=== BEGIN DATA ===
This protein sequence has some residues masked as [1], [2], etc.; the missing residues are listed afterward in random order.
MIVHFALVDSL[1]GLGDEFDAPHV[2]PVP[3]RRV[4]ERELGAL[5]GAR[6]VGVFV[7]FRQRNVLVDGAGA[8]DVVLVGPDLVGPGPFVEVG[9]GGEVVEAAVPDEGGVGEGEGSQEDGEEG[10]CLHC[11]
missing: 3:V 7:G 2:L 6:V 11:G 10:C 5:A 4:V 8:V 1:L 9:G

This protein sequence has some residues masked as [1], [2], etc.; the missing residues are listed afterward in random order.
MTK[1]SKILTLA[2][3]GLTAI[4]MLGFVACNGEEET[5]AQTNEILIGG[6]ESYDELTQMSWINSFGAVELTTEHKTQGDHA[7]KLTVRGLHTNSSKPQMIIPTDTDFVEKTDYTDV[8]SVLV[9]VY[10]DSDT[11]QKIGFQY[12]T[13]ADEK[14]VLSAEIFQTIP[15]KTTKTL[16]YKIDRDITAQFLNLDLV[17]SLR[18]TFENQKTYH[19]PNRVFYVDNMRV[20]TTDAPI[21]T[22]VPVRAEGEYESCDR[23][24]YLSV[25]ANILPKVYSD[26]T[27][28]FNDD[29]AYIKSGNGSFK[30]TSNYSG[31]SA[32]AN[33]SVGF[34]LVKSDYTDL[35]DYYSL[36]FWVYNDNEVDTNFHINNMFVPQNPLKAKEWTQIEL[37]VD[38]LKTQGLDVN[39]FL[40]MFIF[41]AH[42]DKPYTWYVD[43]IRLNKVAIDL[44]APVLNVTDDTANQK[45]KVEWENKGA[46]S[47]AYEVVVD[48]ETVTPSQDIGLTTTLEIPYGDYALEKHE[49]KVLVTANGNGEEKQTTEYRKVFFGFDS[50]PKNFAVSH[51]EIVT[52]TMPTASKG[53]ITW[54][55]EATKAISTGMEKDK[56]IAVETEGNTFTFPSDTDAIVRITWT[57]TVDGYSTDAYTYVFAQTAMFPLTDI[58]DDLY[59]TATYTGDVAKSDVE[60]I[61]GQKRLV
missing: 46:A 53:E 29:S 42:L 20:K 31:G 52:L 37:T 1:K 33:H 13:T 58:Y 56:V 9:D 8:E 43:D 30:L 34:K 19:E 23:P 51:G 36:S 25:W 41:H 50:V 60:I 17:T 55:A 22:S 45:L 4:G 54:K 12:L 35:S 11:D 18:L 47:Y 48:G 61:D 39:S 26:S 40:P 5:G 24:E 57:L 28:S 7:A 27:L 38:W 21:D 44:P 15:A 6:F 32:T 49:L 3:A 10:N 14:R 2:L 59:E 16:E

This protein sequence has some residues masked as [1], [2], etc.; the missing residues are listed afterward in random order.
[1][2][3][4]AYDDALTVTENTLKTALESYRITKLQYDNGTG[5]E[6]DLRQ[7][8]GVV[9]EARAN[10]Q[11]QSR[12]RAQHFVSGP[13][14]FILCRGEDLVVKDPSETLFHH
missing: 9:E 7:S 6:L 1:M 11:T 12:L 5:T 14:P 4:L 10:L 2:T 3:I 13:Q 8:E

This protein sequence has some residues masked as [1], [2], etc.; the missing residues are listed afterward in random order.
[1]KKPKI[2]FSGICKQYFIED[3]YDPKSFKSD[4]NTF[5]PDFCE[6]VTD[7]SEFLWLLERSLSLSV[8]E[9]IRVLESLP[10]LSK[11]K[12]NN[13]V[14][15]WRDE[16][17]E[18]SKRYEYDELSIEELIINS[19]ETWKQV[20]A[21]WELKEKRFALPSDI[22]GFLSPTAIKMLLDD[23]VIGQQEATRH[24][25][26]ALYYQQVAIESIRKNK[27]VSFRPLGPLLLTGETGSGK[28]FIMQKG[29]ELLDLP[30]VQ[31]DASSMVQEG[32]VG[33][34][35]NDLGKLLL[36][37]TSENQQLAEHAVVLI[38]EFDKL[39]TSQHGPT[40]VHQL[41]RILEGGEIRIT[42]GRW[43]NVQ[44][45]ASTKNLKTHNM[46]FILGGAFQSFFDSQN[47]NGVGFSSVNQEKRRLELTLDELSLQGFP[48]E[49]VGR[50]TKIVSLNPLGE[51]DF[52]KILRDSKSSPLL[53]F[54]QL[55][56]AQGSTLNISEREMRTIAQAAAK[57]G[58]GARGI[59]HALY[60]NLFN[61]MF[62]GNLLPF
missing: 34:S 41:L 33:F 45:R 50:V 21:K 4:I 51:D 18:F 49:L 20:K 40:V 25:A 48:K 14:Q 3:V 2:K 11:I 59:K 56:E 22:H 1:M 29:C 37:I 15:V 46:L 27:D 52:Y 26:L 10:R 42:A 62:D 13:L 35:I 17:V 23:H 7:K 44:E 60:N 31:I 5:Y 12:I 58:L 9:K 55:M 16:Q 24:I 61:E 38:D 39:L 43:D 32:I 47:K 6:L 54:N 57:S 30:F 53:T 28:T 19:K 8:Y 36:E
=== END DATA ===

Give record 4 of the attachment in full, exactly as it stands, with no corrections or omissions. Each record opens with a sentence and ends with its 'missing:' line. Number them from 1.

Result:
This protein sequence has some residues masked as [1], [2], etc.; the missing residues are listed afterward in random order.
[1]KKPKI[2]FSGICKQYFIED[3]YDPKSFKSD[4]NTF[5]PDFCE[6]VTD[7]SEFLWLLERSLSLSV[8]E[9]IRVLESLP[10]LSK[11]K[12]NN[13]V[14][15]WRDE[16][17]E[18]SKRYEYDELSIEELIINS[19]ETWKQV[20]A[21]WELKEKRFALPSDI[22]GFLSPTAIKMLLDD[23]VIGQQEATRH[24][25][26]ALYYQQVAIESIRKNK[27]VSFRPLGPLLLTGETGSGK[28]FIMQKG[29]ELLDLP[30]VQ[31]DASSMVQEG[32]VG[33][34][35]NDLGKLLL[36][37]TSENQQLAEHAVVLI[38]EFDKL[39]TSQHGPT[40]VHQL[41]RILEGGEIRIT[42]GRW[43]NVQ[44][45]ASTKNLKTHNM[46]FILGGAFQSFFDSQN[47]NGVGFSSVNQEKRRLELTLDELSLQGFP[48]E[49]VGR[50]TKIVSLNPLGE[51]DF[52]KILRDSKSSPLL[53]F[54]QL[55][56]AQGSTLNISEREMRTIAQAAAK[57]G[58]GARGI[59]HALY[60]NLFN[61]MF[62]GNLLPF
missing: 34:S 41:L 33:F 45:R 50:V 21:K 4:I 51:D 18:F 49:L 20:K 40:V 25:A 48:K 14:Q 3:V 2:K 11:I 59:K 56:E 22:H 1:M 29:C 37:I 15:V 46:L 27:D 52:Y 26:L 10:R 42:A 62:D 13:L 35:I 17:V 23:H 7:K 44:E 60:N 31:I 5:Y 12:I 58:L 9:K 55:M 16:Q 24:I 61:E 38:D 39:L 43:D 32:I 47:K 6:L 54:N 57:S 30:F 53:T 28:T 19:K 8:Y 36:E